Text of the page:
The Seychelles minister for Environment, Energy and Climate Change, Didier Dogley, has announced that Seychelles is all set to become the first country in the world that has implemented a comprehensive spatial plan for its entire ocean territory.
The Indian Ocean archipelago of 115 islands, scattered through almost 1.4 million square kilometres of resource-rich waters, is in the process of finalising a marine spatial plan that will see the creation of one of the largest marine reserves in the region.
Currently, only around one percent of the Seychelles’ waters are protected as marine national parks, but this
percentage could increase to between 10 and 15 percent, pending the finalisation of the plan. The plan will also protect sustainable artisanal fisheries and create specific zones for exploitative activities, such a commercial tuna fishing and oil exploration and exploitation.
According to Dogley, the only other countries which have developed marine spatial plans are Australia, the United Kingdom and the United States, but these plans only mapped a small portion of those countries’ territorial waters.
Minister Dogley made this announcement on Monday morning while addressing a press conference organised by the Ministry of Finance, Trade and the Blue Economy regarding last week’s debt-for-nature swap agreement signed with the Paris Club group of creditors.
“The marine spatial plan is a plan that decides how we will utilise the spaces of the sea, and that which we call our Exclusive Economic Zone,” said Dogley. “What we have seen in previous years is that we need to come up with a concrete plan on how to utilise these spaces – we already have plans concerning how we will utilise our land, for example by means of our land use plan, but for the sea we have never had one.”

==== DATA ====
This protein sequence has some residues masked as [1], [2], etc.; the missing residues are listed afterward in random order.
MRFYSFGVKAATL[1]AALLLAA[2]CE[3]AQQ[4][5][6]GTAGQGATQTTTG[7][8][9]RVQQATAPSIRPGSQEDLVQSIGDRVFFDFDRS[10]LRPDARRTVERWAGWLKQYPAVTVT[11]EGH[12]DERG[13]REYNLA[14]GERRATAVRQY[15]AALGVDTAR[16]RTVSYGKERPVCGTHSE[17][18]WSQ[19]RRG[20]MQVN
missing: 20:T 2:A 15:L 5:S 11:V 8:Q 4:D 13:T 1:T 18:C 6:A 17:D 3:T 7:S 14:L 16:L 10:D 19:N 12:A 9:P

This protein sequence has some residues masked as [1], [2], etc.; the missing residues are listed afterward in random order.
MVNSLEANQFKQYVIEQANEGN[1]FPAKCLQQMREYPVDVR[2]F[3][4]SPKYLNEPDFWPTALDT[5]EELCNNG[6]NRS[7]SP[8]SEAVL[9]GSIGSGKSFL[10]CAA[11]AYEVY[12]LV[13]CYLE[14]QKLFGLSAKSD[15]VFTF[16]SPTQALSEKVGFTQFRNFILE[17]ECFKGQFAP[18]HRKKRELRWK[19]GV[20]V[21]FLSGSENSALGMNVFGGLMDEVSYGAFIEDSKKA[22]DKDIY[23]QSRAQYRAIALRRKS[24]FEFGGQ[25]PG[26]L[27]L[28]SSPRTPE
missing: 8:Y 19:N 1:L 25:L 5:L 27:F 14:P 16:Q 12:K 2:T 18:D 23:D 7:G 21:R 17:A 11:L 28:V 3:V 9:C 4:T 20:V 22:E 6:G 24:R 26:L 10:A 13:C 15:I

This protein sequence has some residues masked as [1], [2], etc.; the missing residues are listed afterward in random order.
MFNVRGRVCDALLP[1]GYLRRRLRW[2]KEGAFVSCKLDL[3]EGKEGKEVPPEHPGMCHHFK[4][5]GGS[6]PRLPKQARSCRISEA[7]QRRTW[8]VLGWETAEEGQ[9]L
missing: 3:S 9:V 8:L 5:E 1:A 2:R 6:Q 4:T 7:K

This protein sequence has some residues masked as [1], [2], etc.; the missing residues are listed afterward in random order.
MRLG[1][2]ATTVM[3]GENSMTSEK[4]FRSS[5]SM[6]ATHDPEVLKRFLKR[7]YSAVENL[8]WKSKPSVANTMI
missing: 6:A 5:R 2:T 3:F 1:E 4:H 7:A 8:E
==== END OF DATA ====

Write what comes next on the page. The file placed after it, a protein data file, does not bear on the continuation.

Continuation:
The ministries of environment and finance in Seychelles have already met with all the sectors involved in the use of the sea’s resources, including the tourism, fisheries, transport, environment and oil exploration sectors in the development of the plan.
“We sat everyone down at the table and had a series of discussions over more than a year, where we were seeing exactly how to zone and utilise our marine spaces in a way that is the most effective and in the most organised manner,” said Dogley.
“At the same time, we also discussed potential conflicts that could arise from the utilisation of these spaces, for example, between fishermen and people who are conducting conservation work, and perhaps later when will have petroleum exploitation it could conflict with those who are involved in fishing, so it is very important to go through these processes early on.”
Minister Dogley told the media that negotiations were at an “advanced stage” and that the proposed plan would be presented in its entirety by the end of April for discussion and approval, which he expects to be finalised by June this year (Seychelles News Agency).